On another note, Lumsden has released a new 2015 edition of Ardbeg Supernova to celebrate the findings from Ardbeg’s experiment with whisky maturation on board the International Space Station. This year’s edition has roughly the same peating levels as the first three Supernova releases in 2009, 2010, and 2014, but according to Lumsden, the recipe is slightly different with a blend of 91% ex-Bourbon casks and 9% ex-Sherry casks. It will be available in the UK, US, Germany, France, Taiwan, and Japan. No pricing has been announced.

Links: Glenmorangie | Ardbeg

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Bardstown Bourbon Distillery Progressing Toward 2016 Opening

Construction work on the Bardstown Bourbon Company site in Bardstown, Kentucky. Photo ©2015 by Mark Gillespie.

September 24, 2015 – Construction work is underway on the latest addition to Bardstown, Kentucky’s claim as the “Bourbon Capital of the World.” The Bardstown Bourbon Company’s distillery is being built on the town’s east side in the Nelson County Industrial Park, and work is progressing toward an opening in June of 2016.

Bourbon Hall of Fame distiller Steve Nally is overseeing construction of the distillery, and will serve as master distiller once production begins. “We’ve had kind of a rough winter and a wet spring that kind of slowed us down a bit, but right now it looks like we’re on schedule,” he said in an interview. The $25 million dollar project will be the third in Bardstown and the fifth in Nelson County, and has been designed to serve as a showplace and education center as well as a distillery. “When people come in, we want them to leave thinking they have an idea of how it’s done…seeing product flowing through the lines, the still’s going to have a lot of glass in the front of it, so they’ll be able to visually see product coming down through the still,” Nally said.

The distillery will also have a culinary center, but the most important recipe still has yet to be created. Nally plans to start working this winter on developing the mashbill for the distillery’s Bourbon, and plans to make something a bit different than what he made at Wyoming Whiskey and previously as Master Distiller at Maker’s Mark. “I don’t want to copycat either one of them…I’ll do similar, but different,” he said.

Links: Bardstown Bourbon Company

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Brent Elliott Has Big Shoes to Fill at Four Roses

Four Roses Master Distiller Brent Elliott. Image courtesy Four Roses.

September 24, 2015 – Brent Elliott has 39 years to go to catch up to his mentor, legendary Four Roses Master Distiller Jim Rutledge. Rutledge retired at the beginning of September, and Elliott was promoted to take his place — just as the distillery was starting one of its busiest months of the year. Not only did Four Roses release its annual Limited Edition Small Batch Bourbon this month, but the combination of the Kentucky Bourbon Festival and Bourbon Heritage Month mean hundreds of visitors descending on the distillery each week for tours, tastings, and bottle signings.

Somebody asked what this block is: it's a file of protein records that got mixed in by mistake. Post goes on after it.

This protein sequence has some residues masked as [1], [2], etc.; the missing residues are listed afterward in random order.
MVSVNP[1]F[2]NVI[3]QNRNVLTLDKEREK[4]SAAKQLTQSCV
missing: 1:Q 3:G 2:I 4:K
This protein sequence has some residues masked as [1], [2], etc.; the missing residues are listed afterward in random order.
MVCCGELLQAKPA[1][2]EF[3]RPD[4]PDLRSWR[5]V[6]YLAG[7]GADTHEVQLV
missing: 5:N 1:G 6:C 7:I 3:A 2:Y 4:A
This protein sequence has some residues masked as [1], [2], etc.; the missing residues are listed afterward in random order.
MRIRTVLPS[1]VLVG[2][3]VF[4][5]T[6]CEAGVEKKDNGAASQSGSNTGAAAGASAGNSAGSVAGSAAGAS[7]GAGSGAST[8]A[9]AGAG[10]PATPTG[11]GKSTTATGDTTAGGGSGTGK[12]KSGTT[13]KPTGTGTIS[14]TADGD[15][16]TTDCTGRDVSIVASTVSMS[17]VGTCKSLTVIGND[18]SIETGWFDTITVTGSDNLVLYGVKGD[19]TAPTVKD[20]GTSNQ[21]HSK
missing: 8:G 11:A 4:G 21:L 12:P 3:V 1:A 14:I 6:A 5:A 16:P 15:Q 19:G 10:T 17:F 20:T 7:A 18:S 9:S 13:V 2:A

“It kind of amplifies the spotlight, and it’s really fantastic,” Elliott said in an interview. “It’s something that’s still sinking in…it’s such an honor that Four Roses has selected me and they entrust me with the satisfaction of all the consumers and the groundwork Jim’s laid.” Elliott joined Four Roses ten years ago this month in the distillery’s quality control department, and has been working with Rutledge on blending and barrel selection almost from his first day. However, he had no clue that he was about to be promoted until shortly before Rutledge’s retirement was announced on July 1. “It’s a dream job…it’s a wonderful industry…just to be part of this industry is dream-like enough, but to be the master distiller, it’s just indescribable, it’s really an honor.”

Listen to Mark Gillespie’s interview with Brent Elliott:

“For years, he’ll make up the Limited Edition Small Batch sample…he’ll make up a bunch of those, and I do the easy part, yes or no, approve or not approve,” Jim Rutledge said shortly after announcing his retirement. “He is very, very familiar and been very involved, whether it be the distillate that goes into the barrel or the Bourbon that comes out of the barrel…all along the way, he’s been involved. He’s a laid-back, relaxed person, easy to talk with…the employees are going to enjoy working with him.”

A Four Roses tanker truck prepares to haul new make spirit from the distillery to the Four Roses maturation and bottling facilities in Coxs Creek, Kentucky. Photo ©2012 by Mark Gillespie.In addition to managing day-to-day operations at the distillery, Elliott will also have a key role in the massive expansion projects underway both at the Lawrenceburg distillery and the Four Roses maturation and bottling facility in Coxs Creek, Kentucky. Construction has already started on a new bottling hall in Coxs Creek to handle the Four Roses Yellow Label and Small Batch lines, while the plans are still being worked out for a doubling of the distillery’s production capacity. “We’re basically building the exact same distillery integrated with the same distillery we have now…it’ll be a parallel process.”